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Osaka prostitution ring prospered in pandemic

OSAKA (TR) – The ongoing coronavirus pandemic has caused many businesses to increasingly rely on the internet for survival.

The way evening tabloid Nikkan Gendai (Nov. 22) tells it, one prostitution ring in Osaka City was doing just that by recruiting customers via dating sites — and raking in plenty of cash to boot — right up until law enforcement got involved.

According to the paper, proprietor Toshikazu Tami, 42, and employee Kenta Tsugawa, 36, used smartphones to create profiles for women on the deai-kei sites.

An investigator tells says that male customers responding to the ads were instructed what time and place to meet — usually a love hotel district, such as in the Kita or Minami areas — and what to wear.

“There were five women, all in their twenties,” the source says. “It seems that Tamai had previously had a job in the commercial sex trade. So he tapped those contacts and also invited female friends in assembling the women.”

Among them were women who lost their jobs due to the pandemic. “For others, they sold their bodies for money to pay tabs at host clubs,” the investigator continues.

Love hotels in the Kita area of Osaka City were regularly used by a prostitution ring (The Tokyo Reporter)

20,000 yen plus extras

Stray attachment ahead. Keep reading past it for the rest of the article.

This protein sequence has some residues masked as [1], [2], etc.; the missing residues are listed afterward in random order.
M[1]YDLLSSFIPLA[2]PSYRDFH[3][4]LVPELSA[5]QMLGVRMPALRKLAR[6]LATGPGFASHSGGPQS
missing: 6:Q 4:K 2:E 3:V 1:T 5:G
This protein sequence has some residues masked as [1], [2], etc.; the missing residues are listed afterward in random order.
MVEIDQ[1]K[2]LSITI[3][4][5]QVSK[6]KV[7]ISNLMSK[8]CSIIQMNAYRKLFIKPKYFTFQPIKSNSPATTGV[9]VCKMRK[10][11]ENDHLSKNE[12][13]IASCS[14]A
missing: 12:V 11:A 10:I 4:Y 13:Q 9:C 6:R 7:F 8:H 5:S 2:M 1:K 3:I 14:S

In communicating with customers, the suspects often used a coded language. For example, the expression betsuni (read literally as “separate” and “two”) meant 20,000 yen plus extras (such as the hotel fee) when referring to the price.

The ring split the takings with the women. Between January and September, earnings totaled a handsome 29 million yen. Prostitutes servicing multiple men per day were known to collect 1 million yen in a single month.

Upon his arrest on suspicion of violating the anti-prostitution law, Tamai denied the allegations. “I do not clearly recall [the matter],” the suspect was quoted by police.

The use of the internet cafe was to reduce the chances that they’d be tracked, the investigative source adds. “They had five smartphones, one for each girl,” the source says. “It seems like the income was used to cover living and entertainment expenses.”